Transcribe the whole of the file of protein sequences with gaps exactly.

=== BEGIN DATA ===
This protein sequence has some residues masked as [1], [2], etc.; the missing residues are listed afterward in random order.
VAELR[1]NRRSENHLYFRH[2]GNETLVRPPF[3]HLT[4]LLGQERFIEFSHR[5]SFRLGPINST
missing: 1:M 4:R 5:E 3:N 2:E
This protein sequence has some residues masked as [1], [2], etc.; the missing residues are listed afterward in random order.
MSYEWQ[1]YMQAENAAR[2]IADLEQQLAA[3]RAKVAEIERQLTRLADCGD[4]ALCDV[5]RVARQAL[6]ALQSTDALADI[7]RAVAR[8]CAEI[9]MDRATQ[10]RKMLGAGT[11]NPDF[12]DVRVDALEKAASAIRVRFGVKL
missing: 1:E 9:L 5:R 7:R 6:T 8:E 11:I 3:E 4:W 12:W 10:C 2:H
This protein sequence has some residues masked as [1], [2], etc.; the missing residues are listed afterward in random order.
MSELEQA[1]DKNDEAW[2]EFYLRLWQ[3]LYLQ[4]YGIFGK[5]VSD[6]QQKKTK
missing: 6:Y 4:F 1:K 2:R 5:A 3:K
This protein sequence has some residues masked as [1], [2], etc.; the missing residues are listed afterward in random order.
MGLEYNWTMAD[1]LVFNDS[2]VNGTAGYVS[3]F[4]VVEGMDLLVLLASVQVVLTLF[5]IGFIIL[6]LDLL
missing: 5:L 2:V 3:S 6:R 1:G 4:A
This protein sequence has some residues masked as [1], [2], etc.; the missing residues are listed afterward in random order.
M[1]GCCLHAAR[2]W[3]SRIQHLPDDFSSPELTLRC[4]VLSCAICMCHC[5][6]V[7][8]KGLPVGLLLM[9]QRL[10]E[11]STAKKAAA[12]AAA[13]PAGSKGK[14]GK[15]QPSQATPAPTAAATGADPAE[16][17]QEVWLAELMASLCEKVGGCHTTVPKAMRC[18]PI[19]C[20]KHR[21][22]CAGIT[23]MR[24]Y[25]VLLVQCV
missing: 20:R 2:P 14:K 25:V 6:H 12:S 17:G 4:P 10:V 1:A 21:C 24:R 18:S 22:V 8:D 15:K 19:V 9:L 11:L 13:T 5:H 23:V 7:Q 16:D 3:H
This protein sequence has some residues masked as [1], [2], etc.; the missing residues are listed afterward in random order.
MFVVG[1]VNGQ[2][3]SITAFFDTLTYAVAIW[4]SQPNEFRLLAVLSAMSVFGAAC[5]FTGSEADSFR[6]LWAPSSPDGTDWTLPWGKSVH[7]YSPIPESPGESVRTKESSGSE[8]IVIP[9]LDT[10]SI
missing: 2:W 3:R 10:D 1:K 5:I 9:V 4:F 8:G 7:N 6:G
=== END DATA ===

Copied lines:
This protein sequence has some residues masked as [1], [2], etc.; the missing residues are listed afterward in random order.
VAELR[1]NRRSENHLYFRH[2]GNETLVRPPF[3]HLT[4]LLGQERFIEFSHR[5]SFRLGPINST
missing: 1:M 4:R 5:E 3:N 2:E
This protein sequence has some residues masked as [1], [2], etc.; the missing residues are listed afterward in random order.
MSYEWQ[1]YMQAENAAR[2]IADLEQQLAA[3]RAKVAEIERQLTRLADCGD[4]ALCDV[5]RVARQAL[6]ALQSTDALADI[7]RAVAR[8]CAEI[9]MDRATQ[10]RKMLGAGT[11]NPDF[12]DVRVDALEKAASAIRVRFGVKL
missing: 1:E 9:L 5:R 7:R 6:T 8:E 11:I 3:E 4:W 12:W 10:C 2:H
This protein sequence has some residues masked as [1], [2], etc.; the missing residues are listed afterward in random order.
MSELEQA[1]DKNDEAW[2]EFYLRLWQ[3]LYLQ[4]YGIFGK[5]VSD[6]QQKKTK
missing: 6:Y 4:F 1:K 2:R 5:A 3:K
This protein sequence has some residues masked as [1], [2], etc.; the missing residues are listed afterward in random order.
MGLEYNWTMAD[1]LVFNDS[2]VNGTAGYVS[3]F[4]VVEGMDLLVLLASVQVVLTLF[5]IGFIIL[6]LDLL
missing: 5:L 2:V 3:S 6:R 1:G 4:A
This protein sequence has some residues masked as [1], [2], etc.; the missing residues are listed afterward in random order.
M[1]GCCLHAAR[2]W[3]SRIQHLPDDFSSPELTLRC[4]VLSCAICMCHC[5][6]V[7][8]KGLPVGLLLM[9]QRL[10]E[11]STAKKAAA[12]AAA[13]PAGSKGK[14]GK[15]QPSQATPAPTAAATGADPAE[16][17]QEVWLAELMASLCEKVGGCHTTVPKAMRC[18]PI[19]C[20]KHR[21][22]CAGIT[23]MR[24]Y[25]VLLVQCV
missing: 20:R 2:P 14:K 25:V 6:H 12:S 17:G 4:P 10:V 1:A 21:C 24:R 18:S 22:V 8:D 15:K 19:V 9:L 11:L 13:T 5:H 23:V 7:Q 16:D 3:H
This protein sequence has some residues masked as [1], [2], etc.; the missing residues are listed afterward in random order.
MFVVG[1]VNGQ[2][3]SITAFFDTLTYAVAIW[4]SQPNEFRLLAVLSAMSVFGAAC[5]FTGSEADSFR[6]LWAPSSPDGTDWTLPWGKSVH[7]YSPIPESPGESVRTKESSGSE[8]IVIP[9]LDT[10]SI
missing: 2:W 3:R 10:D 1:K 5:I 9:V 4:F 8:G 7:N 6:G